Purported 'iPhone 6s' schematics back claims of 0.2mm thicker design for Force Touch

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An alleged schematic for Apple's next-generation "iPhone 6s" may support claims that the device will be marginally thicker than its predecessor, presumably owing to design additions such as Force Touch.

The schematic, obtained by a Chinese supply chain source for Engadget Japan, indicates a thickness of 7.1 millimeters — only 0.2 millimeters bigger than the iPhone 6. The change is minute enough that most iPhone 6 cases could fit without modifications, particularly since button and port layouts appear to be identical.

The schematic echoes a claim by KGI Securities analyst Ming-Chi Kuo, who in June said that the increase may be connected to a new Force Touch-capable display. Force Touch enables pressure-sensitive commands, such as contextual menus or faster audio/video skipping by holding down a fast-forward button. Currently, only the Apple Watch and various MacBooks support the technology.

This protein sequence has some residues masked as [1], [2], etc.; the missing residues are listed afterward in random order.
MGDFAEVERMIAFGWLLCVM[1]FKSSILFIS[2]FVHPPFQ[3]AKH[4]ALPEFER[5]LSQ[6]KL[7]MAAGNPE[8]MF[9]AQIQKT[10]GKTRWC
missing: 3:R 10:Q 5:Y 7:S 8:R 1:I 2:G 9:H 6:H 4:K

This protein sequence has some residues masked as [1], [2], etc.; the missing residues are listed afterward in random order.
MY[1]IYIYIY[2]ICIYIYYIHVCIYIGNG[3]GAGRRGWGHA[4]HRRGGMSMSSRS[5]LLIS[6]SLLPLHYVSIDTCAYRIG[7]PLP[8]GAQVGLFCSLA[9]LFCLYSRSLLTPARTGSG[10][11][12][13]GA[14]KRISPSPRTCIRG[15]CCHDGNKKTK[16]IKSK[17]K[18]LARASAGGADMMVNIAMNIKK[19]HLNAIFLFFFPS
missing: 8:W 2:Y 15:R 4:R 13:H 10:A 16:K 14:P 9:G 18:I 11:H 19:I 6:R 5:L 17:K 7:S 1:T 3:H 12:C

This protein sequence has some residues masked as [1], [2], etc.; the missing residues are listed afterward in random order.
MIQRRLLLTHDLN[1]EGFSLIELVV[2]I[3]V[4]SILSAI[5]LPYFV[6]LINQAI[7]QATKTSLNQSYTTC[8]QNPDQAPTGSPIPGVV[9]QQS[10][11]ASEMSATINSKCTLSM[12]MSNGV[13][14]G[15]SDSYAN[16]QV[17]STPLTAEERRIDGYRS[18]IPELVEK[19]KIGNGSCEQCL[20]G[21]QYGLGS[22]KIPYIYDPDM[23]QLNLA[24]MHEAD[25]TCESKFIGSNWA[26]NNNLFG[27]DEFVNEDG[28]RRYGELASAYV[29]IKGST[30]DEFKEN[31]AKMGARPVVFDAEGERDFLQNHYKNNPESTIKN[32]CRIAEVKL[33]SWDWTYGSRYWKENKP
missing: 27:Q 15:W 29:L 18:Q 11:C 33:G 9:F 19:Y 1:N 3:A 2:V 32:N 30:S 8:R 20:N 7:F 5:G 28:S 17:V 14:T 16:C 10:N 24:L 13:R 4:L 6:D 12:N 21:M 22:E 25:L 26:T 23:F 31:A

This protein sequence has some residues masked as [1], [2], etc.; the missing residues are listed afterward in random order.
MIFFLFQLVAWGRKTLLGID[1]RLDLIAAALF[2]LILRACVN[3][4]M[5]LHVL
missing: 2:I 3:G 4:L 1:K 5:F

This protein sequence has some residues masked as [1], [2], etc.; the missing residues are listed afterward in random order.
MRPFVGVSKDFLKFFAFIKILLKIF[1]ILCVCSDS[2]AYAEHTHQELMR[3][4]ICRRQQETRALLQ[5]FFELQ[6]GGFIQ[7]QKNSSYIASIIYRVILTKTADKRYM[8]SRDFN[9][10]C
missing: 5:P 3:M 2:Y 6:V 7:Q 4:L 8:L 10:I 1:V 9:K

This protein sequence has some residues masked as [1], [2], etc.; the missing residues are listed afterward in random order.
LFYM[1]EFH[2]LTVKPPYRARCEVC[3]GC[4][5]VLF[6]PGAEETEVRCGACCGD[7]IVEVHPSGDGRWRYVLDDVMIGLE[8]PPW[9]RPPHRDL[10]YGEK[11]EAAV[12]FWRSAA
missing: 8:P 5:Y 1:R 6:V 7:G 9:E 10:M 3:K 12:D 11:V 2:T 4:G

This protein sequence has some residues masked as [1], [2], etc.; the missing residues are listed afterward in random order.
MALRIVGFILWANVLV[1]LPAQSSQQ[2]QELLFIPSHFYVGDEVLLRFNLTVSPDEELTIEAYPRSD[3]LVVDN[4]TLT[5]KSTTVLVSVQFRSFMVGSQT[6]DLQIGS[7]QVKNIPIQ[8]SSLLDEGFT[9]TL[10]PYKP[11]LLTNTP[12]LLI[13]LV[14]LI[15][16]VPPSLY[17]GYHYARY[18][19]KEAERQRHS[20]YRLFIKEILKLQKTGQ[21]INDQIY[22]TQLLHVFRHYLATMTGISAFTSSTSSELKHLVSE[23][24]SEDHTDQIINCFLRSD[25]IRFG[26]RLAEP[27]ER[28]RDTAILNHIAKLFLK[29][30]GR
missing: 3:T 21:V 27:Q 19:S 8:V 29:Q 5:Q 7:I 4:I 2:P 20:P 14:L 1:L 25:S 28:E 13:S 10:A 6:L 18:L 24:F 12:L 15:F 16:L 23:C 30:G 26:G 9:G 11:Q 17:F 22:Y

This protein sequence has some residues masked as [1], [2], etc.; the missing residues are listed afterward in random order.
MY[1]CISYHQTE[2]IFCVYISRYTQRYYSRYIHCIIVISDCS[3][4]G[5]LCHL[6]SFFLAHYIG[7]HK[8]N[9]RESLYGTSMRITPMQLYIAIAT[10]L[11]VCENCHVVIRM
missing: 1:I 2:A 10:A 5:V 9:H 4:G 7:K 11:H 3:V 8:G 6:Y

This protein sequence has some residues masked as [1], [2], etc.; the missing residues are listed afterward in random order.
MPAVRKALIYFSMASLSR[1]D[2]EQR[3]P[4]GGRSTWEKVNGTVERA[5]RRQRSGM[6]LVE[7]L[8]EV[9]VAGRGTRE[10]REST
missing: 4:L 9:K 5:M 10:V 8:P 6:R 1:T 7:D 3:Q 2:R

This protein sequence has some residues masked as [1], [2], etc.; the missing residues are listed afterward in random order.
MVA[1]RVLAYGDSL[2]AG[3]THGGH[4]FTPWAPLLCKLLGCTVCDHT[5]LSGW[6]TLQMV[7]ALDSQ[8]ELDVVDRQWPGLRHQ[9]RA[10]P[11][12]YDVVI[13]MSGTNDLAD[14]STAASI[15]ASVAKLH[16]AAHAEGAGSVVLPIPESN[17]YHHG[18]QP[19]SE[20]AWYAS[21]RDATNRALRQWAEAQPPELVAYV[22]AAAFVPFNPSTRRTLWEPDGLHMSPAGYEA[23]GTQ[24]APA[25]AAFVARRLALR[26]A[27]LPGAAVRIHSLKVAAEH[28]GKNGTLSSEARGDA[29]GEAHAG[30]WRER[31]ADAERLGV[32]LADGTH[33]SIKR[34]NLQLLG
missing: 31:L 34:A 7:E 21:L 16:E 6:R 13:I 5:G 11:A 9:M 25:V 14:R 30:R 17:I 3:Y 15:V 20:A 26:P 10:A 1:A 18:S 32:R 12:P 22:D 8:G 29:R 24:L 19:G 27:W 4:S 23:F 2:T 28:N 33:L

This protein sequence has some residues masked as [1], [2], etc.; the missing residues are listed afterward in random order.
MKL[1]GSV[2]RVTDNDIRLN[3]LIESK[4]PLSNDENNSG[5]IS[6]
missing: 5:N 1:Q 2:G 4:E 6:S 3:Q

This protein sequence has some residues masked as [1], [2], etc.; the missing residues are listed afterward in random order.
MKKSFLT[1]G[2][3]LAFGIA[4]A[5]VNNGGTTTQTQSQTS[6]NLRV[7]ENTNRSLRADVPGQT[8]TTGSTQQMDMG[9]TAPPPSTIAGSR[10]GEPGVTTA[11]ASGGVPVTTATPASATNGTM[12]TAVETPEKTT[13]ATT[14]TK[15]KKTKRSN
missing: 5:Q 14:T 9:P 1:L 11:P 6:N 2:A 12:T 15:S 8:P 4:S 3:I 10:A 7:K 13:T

The thickness might also stem from a rumored switch to tougher 7000 series aluminum, at the moment used for the Apple Watch Sport. Apple may be making the change partly to cope with complaints about the iPhone 6 and 6 Plus warping permanently under pressure. Both devices are significantly taller and wider than the iPhone 5s while also being thinner, which may have compromised their structural integrity.

Apple is expected to ship the 6s and a 6s Plus sometime this fall, alongside iOS 9. Other rumored features include a 12-megapixel rear camera, a 5-megapixel front camera, and a bump to a faster processor paired with 2 gigabytes of RAM.